What drove the success? Well, in addition to everyone spending their tax credit money on electronics, Best Buy's customer service and in-store "mini shops" gave shoppers an experience Amazon isn't capable of providing. Plus, a strong performance by Nintendo's new Switch boosted Best Buy's gaming sector.

What Else Is Happening…

  • Amazon (+1.33%) launched grocery pickup kiosks, its latest move in the battle against Wal-Mart (+0.20%)
  • GM (-1.81%) is the latest automaker to get hit with an emissions cheating lawsuit
  • Almost 90 Exxon Mobil (-0.64%) investors are prepared to push climate change disclosures at the company's annual meeting next week
  • Lyft is launching a premium black-car service to siphon off more users from Uber
Economic Calendar

  • Monday: Booz Allen Hamilton (+) Earnings; National Activity Index (+)
  • Tuesday: Autozone (-/+), Toll Brothers (+), DSW (+), Container Store (+) Earnings; New Home Sales (-), Manufacturing Index (-)
  • Wednesday: Lowe's (-), Tiffany & Co. (-), Advance Auto Parts (-), Williams-Sonoma (+) Earnings; FOMC Minutes, Existing Home Sales (-)
  • Thursday: Best Buy (+), Abercrombie & Fitch (+), TD Bank (+), Gamestop (+), Costco (+), Sears (+) Earnings; Weekly Jobless Claims (+), Consumer Comfort (+)
  • Friday: Big Lots Earnings; GDP, Consumer Sentiment


Boston Desperately Wants a New Zuckerberg

Harvard has a clear reputation for churning out billionaires. Bill Gates, Jamie Dimon, and most famously Mark Zuckerberg (who delivered the commencement address yesterday). But lately, unicorns aren't exactly exploding across the Charles River from Cambridge. Here's how the city plans to get back on top:

  • It all comes down to education. Boston has 35 colleges and universities, more than almost any other city in the country. Of course, getting students to stick around is the next issue.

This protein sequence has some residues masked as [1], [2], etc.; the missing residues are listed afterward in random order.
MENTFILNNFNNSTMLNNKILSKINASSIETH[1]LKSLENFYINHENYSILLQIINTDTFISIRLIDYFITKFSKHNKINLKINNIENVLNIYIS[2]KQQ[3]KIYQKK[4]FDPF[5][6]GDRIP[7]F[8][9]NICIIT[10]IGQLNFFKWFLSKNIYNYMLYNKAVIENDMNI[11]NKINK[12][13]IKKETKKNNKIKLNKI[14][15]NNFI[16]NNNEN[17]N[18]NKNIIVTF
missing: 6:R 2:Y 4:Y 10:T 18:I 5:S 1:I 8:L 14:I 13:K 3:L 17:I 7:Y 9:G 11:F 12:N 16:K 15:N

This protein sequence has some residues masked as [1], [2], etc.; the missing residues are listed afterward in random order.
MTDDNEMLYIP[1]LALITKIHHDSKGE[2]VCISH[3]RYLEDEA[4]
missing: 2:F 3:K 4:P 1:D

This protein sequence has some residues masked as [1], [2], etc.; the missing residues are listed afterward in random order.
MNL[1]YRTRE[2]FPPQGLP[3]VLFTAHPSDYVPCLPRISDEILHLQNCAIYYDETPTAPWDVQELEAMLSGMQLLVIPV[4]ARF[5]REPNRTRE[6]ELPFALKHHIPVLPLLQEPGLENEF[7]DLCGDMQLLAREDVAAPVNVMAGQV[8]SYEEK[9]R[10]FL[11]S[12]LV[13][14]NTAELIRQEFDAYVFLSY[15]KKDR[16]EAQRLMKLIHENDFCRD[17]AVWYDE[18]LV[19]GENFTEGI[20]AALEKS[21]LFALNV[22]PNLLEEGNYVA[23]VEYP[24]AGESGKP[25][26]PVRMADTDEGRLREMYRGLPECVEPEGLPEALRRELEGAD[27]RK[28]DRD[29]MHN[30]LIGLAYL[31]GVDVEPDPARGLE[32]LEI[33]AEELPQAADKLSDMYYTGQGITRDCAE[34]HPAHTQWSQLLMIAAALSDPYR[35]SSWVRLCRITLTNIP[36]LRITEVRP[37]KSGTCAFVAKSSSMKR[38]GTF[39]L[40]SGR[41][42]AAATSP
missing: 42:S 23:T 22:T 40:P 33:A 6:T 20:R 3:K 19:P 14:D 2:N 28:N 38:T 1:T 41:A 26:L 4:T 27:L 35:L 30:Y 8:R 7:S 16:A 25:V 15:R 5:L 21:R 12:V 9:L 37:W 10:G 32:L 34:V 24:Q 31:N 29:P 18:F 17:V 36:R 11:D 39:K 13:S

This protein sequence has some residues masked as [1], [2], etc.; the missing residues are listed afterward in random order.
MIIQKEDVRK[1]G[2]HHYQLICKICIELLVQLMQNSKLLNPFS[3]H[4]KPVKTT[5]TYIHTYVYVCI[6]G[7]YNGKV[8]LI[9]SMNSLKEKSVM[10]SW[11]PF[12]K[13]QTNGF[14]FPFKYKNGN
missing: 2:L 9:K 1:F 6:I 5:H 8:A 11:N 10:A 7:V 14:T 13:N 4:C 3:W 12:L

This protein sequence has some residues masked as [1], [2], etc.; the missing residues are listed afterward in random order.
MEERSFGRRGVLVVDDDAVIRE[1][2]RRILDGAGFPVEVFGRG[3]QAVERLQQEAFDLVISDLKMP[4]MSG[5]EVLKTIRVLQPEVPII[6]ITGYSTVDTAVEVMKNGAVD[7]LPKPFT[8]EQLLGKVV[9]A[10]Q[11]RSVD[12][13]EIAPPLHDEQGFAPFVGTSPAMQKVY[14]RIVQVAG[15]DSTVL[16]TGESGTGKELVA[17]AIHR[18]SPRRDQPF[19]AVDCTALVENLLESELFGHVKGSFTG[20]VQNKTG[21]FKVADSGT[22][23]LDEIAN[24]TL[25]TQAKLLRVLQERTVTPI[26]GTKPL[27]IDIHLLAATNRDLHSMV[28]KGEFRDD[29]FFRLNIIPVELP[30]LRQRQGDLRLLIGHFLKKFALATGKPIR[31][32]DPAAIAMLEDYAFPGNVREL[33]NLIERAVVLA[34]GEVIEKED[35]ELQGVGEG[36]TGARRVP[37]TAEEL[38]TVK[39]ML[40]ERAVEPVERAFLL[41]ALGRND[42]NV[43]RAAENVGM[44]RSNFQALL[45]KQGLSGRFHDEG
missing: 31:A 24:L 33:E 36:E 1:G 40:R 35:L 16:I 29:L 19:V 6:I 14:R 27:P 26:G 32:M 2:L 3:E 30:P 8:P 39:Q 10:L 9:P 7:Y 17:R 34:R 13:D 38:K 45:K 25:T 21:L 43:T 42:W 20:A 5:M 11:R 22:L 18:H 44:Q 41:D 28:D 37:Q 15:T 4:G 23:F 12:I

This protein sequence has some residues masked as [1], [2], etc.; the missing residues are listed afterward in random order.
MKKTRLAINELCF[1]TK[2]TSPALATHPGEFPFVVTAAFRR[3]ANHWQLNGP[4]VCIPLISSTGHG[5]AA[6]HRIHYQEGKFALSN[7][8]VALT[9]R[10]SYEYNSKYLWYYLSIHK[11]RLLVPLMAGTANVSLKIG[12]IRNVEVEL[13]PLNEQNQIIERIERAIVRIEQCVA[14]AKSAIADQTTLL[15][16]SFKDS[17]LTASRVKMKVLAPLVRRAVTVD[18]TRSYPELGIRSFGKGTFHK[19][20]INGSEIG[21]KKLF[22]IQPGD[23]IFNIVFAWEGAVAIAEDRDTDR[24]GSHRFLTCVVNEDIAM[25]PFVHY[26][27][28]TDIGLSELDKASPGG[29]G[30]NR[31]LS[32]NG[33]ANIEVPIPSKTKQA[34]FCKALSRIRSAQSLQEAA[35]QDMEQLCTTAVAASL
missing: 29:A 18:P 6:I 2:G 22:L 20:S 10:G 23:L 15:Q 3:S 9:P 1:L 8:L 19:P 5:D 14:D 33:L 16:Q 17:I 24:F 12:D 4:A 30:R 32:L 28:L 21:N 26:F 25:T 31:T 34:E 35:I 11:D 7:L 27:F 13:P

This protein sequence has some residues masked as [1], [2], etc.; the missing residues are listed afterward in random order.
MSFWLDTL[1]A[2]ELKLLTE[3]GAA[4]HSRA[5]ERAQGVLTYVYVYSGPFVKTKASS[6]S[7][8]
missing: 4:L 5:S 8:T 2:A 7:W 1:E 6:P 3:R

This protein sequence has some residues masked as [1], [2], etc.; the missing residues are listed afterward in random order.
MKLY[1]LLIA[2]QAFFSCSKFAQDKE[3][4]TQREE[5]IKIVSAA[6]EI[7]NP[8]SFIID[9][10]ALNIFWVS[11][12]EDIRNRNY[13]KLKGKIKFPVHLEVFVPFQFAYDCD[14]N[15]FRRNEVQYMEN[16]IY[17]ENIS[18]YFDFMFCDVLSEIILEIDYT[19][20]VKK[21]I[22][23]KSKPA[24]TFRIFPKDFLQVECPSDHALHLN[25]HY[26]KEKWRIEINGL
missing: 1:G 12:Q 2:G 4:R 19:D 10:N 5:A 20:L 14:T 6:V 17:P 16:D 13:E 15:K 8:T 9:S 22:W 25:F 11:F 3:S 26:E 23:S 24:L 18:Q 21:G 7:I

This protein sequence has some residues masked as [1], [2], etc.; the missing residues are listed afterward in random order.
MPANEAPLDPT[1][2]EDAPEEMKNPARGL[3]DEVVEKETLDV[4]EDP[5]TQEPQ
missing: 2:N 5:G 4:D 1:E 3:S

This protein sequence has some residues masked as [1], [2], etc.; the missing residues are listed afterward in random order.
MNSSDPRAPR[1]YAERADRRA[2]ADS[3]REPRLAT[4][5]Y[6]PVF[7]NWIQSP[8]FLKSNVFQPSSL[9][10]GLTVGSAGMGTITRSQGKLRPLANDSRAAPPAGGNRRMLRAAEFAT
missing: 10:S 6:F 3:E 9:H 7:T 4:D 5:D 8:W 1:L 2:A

• Flybridge Capital Partners, run buy Harvard alumni, has started a $2.5 million fund to invest in Harvard grads. Partners include HBS professors, former Hubspot executives and more.
  • In 2010, the city laid out plans for its Seaport District revitalization. 2.9 million square feet of the 12.5 acre neighborhood is earmarked for "innovation incubation"-and General Electric has already moved in.
  • The situation isn't exactly dire. Boston is already home to some well-known companies like TripAdvisor, Wayfair, DraftKings, HubSpot. It also has the second highest rate of tech employment outside of Silicon Valley. Now, the trick is just finding the next Facebook...


It's Quiz Time

Can you remember some of the biggest stories this week? If you answer all of the quiz questions correctly, you'll be placed in a random drawing to win a bundle of Brew swag!

Interview Question of the Day

A scientist puts a bacteria in a petri dish at exactly noon. Every minute, the bacteria divides into two. At exactly 1 pm, the petri dish is full. At what time was the dish half full?


Startup of the Day

Butter probably isn't the first thing to come to your mind when we say "bulletproof." Yet somehow Dave Asprey has convinced plenty of Silicon Valley-ers that butter in their coffee is the key to health. His company, called Bulletproof 360, just raised a fresh $19 million funding round based on

Stat of the Day

$5 million - that's the reported yearly value of Odell Beckham Jr's shoe deal with Nike. It's the most lucrative shoe deal in NFL history, and double any of Nike's previous partnerships.

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Comments (3)

May 26, 2017 - 3:03pm

Super informative and a quick read, I couldn't ask for more.

If you ever read something and at the end go "What the hell?", look into it.

  • 1
May 26, 2017 - 11:19pm

That fucking $1B+ mattress company... They're selling a foam mattress with BS "R&D" for $950. You can get a mattress that's at least 95% as good from Walmart for $200 shipped to your door with a base.

This millennial marketing shit makes me queasy.

May 27, 2017 - 7:09am